8 Investing Styles: Which One Is Right for You?

8 Investing Styles: Which One Is Right for You?

Are you looking to invest your money in the stock market or any other securities market where you hope to get returns that would help you beat inflation? If the answer is yes, then there are a few things that you need to know. The first such thing is that in investment there is no single approach that would be the right fit universally. Something that works for you may not work for another person and vice versa. There are a few questions that you have to ask yourself in this context before you take any decision in this regard. This will help you find out the right investment approach that would be the best fit for you.

You can also be sure that it is this approach that would help you reach your goals as an investor as well.

1. Active investment

The most prominent style of investment is the active style of investment. However, to be able to be an active investor, your risk tolerance levels should be higher. You should also have a keen interest in being an active participant in various markets at the same time. Active investment is normally for people who are not always bothered by what is going to happen in the long term. Active investors always choose some selected shares and use tactics such as market timing to perform better than the market. Their main aim is to make profits in the short term.

If you want to be an active investor you always need to keep a hawk eye over the proceedings of the stock market. You also need to be aware of your position in the market.

2. Passive investment

This is the type of investment for you if you are someone who does not like taking risks, and also does not wish to spend time looking at computer screens throughout the day. Passive investors are normally people who would invest their money for the long term. The passive investor never attempts to time the market. Rather she or he creates portfolios that keep track of a portfolio or index that is market weighted by nature. When as an investor you track an index it reduces your risk profile considerably. Much of this happens because of diversification.

The costs of the transaction, in this case, are lower as well because the turnover itself is low.

3. Growth

In this style of investment, you would be focusing on shares of companies whose income is always growing at a rate that is faster than others. These are also ones that are expected to perform this way for a long time to come. Quite often these stocks are called overvalued stocks. In most cases, they have a high ratio of price to earnings. It is important to keep in mind in this context that these stocks yield very low dividend or none.

4. Value

Value investors are unlike growth investors in the sense that they are not after overvalued securities. They are always looking for stocks that are either undervalued or out of favour as such. They normally expect that these investors would one day perform well and they wish to buy them before it actually happens.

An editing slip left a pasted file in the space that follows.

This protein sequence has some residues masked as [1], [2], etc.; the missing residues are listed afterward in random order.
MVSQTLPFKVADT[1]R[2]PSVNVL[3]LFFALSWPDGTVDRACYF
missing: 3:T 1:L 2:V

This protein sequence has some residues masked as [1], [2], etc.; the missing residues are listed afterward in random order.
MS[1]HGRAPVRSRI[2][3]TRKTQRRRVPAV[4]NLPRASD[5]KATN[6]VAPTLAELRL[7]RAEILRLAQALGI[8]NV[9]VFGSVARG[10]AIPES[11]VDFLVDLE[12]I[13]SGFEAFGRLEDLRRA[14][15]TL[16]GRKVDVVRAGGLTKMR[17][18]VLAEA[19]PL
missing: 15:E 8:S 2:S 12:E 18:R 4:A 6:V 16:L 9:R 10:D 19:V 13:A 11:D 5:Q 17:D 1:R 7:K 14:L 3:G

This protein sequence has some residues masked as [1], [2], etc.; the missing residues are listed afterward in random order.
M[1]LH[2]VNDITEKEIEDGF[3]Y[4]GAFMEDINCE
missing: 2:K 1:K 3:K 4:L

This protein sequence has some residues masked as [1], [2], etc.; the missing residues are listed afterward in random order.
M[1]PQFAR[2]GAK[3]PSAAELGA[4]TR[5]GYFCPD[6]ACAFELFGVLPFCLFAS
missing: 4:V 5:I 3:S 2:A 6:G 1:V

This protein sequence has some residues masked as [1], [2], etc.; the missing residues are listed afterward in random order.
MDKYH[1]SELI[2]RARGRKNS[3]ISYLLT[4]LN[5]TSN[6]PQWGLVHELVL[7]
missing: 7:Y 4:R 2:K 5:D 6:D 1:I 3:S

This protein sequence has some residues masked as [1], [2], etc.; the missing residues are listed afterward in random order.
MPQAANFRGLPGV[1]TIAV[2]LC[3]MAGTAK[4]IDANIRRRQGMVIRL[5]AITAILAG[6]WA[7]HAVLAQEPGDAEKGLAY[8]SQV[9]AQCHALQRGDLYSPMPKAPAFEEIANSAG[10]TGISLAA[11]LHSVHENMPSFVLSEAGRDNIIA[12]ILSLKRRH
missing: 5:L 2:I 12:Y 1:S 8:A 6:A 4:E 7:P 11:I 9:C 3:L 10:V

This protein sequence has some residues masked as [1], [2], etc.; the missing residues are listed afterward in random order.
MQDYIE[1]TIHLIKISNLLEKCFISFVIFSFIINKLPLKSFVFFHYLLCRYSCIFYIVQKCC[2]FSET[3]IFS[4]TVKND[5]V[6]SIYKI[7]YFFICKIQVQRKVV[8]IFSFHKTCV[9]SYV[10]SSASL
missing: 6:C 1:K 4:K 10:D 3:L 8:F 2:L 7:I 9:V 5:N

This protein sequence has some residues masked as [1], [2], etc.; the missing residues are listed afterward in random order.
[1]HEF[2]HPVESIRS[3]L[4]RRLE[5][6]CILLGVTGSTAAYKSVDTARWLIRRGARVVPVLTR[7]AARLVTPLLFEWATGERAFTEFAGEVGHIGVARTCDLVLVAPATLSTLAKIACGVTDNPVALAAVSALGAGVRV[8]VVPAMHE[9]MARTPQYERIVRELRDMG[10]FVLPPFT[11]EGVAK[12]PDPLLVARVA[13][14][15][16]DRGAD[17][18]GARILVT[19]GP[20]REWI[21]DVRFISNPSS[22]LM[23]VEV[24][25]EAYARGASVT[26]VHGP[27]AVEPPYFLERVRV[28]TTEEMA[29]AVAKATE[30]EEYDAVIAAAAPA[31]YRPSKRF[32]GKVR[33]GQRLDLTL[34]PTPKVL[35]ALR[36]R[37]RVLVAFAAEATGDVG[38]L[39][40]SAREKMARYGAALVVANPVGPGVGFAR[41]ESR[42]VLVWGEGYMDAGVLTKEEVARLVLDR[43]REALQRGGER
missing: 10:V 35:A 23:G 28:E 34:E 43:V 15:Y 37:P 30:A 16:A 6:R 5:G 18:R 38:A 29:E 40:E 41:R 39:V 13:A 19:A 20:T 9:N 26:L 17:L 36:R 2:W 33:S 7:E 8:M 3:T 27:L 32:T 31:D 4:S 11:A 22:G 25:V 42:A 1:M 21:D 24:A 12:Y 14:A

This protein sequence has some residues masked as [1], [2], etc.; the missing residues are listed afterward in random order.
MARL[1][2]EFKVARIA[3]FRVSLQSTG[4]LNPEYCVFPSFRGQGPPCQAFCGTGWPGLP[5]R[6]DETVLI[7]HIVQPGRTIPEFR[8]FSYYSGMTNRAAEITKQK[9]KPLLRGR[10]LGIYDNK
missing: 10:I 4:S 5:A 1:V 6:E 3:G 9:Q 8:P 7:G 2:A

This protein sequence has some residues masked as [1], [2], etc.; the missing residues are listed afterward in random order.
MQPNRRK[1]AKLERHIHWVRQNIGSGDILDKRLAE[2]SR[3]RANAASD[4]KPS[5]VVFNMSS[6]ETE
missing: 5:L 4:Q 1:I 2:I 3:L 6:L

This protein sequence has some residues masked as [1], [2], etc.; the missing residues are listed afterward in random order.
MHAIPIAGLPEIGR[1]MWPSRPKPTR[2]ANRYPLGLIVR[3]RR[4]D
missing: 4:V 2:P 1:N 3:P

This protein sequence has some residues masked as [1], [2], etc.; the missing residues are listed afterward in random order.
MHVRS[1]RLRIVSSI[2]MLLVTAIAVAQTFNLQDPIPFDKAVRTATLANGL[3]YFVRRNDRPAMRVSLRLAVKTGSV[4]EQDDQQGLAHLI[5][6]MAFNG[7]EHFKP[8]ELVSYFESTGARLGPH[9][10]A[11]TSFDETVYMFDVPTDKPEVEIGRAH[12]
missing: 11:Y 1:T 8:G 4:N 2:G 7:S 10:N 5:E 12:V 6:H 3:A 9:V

5. Market capitalization

If you are using the style of investment known as market capitalization you are basically choosing shares by the organization’s size. This style of investment is also known as the market cap style. In this case, the calculation is done by multiplying the number of outstanding shares with earnings provided by each share. In the case of small-cap companies, the figure of market capitalization could be between 300 million dollars and 2 billion dollars. In the case of mid-cap companies, this figure could go up between 2 billion dollars and 10 billion dollars.

As far as the large-cap companies are concerned the market cap figure is beyond 10 billion dollars. The small-cap stocks are normally supposed to have a higher degree of risk compared to the large-cap ones. They may provide you higher returns, but they are a lot volatile as well. The large-cap companies, on the other hand, are ones that provide you with a lot more stability because they have been there for a long period. A lot of market cap investors use the large-cap stocks because of this stability factor and the dividends that they provide.

6. Buy and hold

This particular style of investment can be called a kind of passive investment as well. Such an investor does not really trade that often and is mostly bothered with achieving growth over the long term.

7. Indexing

This is also a form of passive investing and one that is fairly popular as well. In such a style of investment the investor normally makes a portfolio that is exactly like the companies listed on a certain stock index. This portfolio will normally perform just as well or poorly as the index in question does. If you are averse to taking risks with investment, then this is the right choice for you. Since such portfolios are so diversified, they carry pretty low levels of risk. Normally you do not need to pay a lot of tax or transaction related costs for managing such a portfolio. This is because in these portfolios the rate of turnover is really low.

8. Diversification

As an investor, there are two kinds of risk that you need to be worried about – unsystematic risk and systematic risk. Systematic risk is a market related risk, and there is no way you can reduce it with diversification, no matter how well it is done. Unsystematic risk, on the other hand, is a kind of risk that you take when you invest in a certain company or a sector as such. You can always address such risk through diversification. Normally when you are investing in just a single sector, you are basically taking a lot of risk. However, when you diversify you can reduce your risk levels significantly.